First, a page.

Key strategies to secure customer participation once you’ve built your online customer community.

An exciting trend we see in B2B is a renewed investment in online customer communities. Companies appear to be realizing how important it is to provide a vehicle for their customers to interact outside of normal communications channels. In a recent blog post, I discussed some key questions organizations should consider in evaluating their community strategy. In this post, I offer ways to secure customer participation once you’ve built your community:

  • Create awareness internally. Commonly overlooked in community support is the need to internally share the good work you’ve done to build the community. With so many competing internal initiatives and external distractions, it’s risky to assume that fellow employees will naturally pick up on what’s happening in the community. Although all areas of your company may be interested in the online community, pay particular attention to customer-facing groups (e.g. customer support, sales, product, customer experience, all areas of marketing). Evangelize to these groups to ensure that they know the community exists and understand the value it provides to customers and the company. Get on the agenda to share details about the community at product meetings, quarterly business reviews and similar standing meetings.
  • Leverage other channels. Odds are that many complementary customer-facing vehicles already exist and can be good sources of support for the community. Since many online customer communities originate in support organizations, figure out how the community can supplement what already exists. Attend, and present at, customer user groups, customer advisory boards, industry or product councils to increase visibility into the online community and ensure these influential customer leaders are armed with information about the community and how it can help other customers.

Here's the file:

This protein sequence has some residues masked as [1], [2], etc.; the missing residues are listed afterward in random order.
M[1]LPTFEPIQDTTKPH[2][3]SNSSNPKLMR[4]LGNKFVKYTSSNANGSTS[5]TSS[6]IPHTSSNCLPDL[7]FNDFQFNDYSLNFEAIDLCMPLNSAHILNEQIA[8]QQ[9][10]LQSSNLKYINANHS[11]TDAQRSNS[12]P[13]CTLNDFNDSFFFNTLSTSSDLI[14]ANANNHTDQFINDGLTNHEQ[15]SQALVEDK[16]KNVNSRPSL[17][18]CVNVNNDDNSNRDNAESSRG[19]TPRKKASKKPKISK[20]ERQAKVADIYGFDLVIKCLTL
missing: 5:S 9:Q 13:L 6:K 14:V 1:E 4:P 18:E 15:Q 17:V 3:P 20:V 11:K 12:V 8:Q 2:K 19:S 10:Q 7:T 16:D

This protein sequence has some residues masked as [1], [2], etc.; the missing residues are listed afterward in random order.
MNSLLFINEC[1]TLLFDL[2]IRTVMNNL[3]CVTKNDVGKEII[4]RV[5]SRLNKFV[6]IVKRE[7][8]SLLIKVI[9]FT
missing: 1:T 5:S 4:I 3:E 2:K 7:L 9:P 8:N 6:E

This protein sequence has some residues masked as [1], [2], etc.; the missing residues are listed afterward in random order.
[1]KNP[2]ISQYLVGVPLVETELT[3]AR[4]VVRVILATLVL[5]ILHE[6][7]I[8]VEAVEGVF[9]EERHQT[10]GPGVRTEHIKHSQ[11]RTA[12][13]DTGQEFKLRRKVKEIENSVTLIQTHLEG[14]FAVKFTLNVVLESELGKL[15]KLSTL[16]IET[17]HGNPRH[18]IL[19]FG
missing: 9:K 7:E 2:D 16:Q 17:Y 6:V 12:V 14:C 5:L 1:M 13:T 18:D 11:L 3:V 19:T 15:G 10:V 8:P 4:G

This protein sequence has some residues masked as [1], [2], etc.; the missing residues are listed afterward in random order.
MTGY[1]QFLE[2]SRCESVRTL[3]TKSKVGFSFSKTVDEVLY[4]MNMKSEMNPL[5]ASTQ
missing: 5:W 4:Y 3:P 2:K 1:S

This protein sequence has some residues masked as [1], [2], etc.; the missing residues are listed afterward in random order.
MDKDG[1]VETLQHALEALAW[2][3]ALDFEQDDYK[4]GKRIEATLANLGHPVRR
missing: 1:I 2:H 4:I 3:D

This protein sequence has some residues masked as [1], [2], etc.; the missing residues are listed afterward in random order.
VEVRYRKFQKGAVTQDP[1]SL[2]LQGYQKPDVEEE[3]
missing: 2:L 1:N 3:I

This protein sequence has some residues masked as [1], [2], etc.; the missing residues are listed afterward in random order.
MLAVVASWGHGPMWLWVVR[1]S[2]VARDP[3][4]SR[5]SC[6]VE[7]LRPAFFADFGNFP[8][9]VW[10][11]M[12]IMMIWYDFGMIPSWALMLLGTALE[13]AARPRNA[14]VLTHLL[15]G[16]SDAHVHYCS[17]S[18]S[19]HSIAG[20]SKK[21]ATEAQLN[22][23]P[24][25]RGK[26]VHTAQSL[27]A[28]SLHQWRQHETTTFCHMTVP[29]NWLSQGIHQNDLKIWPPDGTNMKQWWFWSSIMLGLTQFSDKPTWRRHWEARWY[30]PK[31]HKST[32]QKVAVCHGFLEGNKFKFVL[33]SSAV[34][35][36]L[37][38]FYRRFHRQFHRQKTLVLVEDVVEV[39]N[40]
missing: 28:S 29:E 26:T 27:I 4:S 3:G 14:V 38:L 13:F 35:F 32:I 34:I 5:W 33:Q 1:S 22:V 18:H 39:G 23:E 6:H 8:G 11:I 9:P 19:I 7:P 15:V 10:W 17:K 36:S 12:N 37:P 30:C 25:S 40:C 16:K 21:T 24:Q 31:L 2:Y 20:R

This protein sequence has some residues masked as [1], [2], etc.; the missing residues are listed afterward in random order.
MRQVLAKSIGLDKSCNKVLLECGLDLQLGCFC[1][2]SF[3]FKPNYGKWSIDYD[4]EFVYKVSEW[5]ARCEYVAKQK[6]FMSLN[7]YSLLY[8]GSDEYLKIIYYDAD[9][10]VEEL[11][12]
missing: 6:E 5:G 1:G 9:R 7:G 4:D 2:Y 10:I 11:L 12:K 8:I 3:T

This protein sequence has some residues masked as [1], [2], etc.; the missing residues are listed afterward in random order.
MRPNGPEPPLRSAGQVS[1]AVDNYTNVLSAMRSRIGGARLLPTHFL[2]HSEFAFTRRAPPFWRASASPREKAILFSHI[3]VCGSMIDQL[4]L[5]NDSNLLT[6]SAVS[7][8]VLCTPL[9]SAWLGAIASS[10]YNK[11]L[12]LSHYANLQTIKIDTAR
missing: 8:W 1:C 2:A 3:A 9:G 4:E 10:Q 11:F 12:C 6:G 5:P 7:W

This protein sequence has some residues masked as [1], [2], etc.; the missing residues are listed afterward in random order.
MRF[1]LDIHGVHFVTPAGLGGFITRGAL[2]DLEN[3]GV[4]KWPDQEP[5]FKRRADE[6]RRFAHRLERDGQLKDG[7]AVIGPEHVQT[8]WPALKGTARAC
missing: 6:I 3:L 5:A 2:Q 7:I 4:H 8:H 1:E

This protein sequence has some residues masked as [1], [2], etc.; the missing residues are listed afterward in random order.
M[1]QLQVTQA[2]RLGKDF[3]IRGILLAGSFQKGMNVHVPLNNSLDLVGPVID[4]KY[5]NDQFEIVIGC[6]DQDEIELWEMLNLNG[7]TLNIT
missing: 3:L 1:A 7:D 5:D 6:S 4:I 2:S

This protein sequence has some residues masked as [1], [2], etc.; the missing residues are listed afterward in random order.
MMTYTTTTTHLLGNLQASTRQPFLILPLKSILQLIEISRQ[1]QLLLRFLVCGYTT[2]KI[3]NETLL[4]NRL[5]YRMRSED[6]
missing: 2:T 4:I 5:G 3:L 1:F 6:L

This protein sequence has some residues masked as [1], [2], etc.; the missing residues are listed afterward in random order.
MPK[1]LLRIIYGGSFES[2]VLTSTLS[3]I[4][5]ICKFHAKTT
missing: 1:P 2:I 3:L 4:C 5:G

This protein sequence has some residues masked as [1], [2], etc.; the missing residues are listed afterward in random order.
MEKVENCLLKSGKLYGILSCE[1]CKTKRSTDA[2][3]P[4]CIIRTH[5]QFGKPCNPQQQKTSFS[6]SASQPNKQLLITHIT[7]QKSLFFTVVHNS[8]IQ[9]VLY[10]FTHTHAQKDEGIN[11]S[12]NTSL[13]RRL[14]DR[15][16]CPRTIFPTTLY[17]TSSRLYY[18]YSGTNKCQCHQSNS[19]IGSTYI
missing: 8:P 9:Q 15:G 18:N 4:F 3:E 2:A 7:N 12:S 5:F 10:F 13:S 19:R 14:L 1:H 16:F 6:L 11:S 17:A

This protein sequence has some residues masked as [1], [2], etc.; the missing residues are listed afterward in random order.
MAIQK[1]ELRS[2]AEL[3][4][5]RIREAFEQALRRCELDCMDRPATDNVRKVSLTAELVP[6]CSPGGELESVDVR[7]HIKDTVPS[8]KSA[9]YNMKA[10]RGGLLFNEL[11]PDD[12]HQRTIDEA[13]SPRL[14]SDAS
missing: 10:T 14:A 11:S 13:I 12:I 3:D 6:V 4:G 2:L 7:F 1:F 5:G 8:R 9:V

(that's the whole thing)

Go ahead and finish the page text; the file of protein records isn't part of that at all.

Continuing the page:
• Market the community to new customers. One of the best ways to ensure all new customers get exposure to the community is to create awareness at the onset of their relationship with your company. Make the community a featured part of the customer onboarding agenda, and allow new customers to register and test-drive the community right from the start.
  • Promote within other social sites. In addition to hosting their own, private online communities, many companies also tap external social sites (e.g. LinkedIn). Although these external sites are valuable to customers in terms of supporting the broader discussion around your products or company, they often don’t provide the level of functionality offered by your private community. Marketers should look for ways to get these complementary sites to work together. Support the growth of your private community by making sure that customers who participate in external communities are directed to your private community for deeper insights.
  • Ask members to help promote the community. Active community participants can be a great source of recruitment help. Marketing can subtly present the request for help within the community and even consider leveraging an awards or recognition program for customers who bring in the most additional customers.

As many B2B organizations have found out the hard way, it’s one thing to build an online customer community; it’s another thing to ensure that it thrives. Like so many other initiatives, it requires care and feeding. Assigning clear ownership of community promotion and recruitment is a good place to start. Online customer communities are a powerful, dynamic source of information for, and about, your customers – don’t leave its success to chance.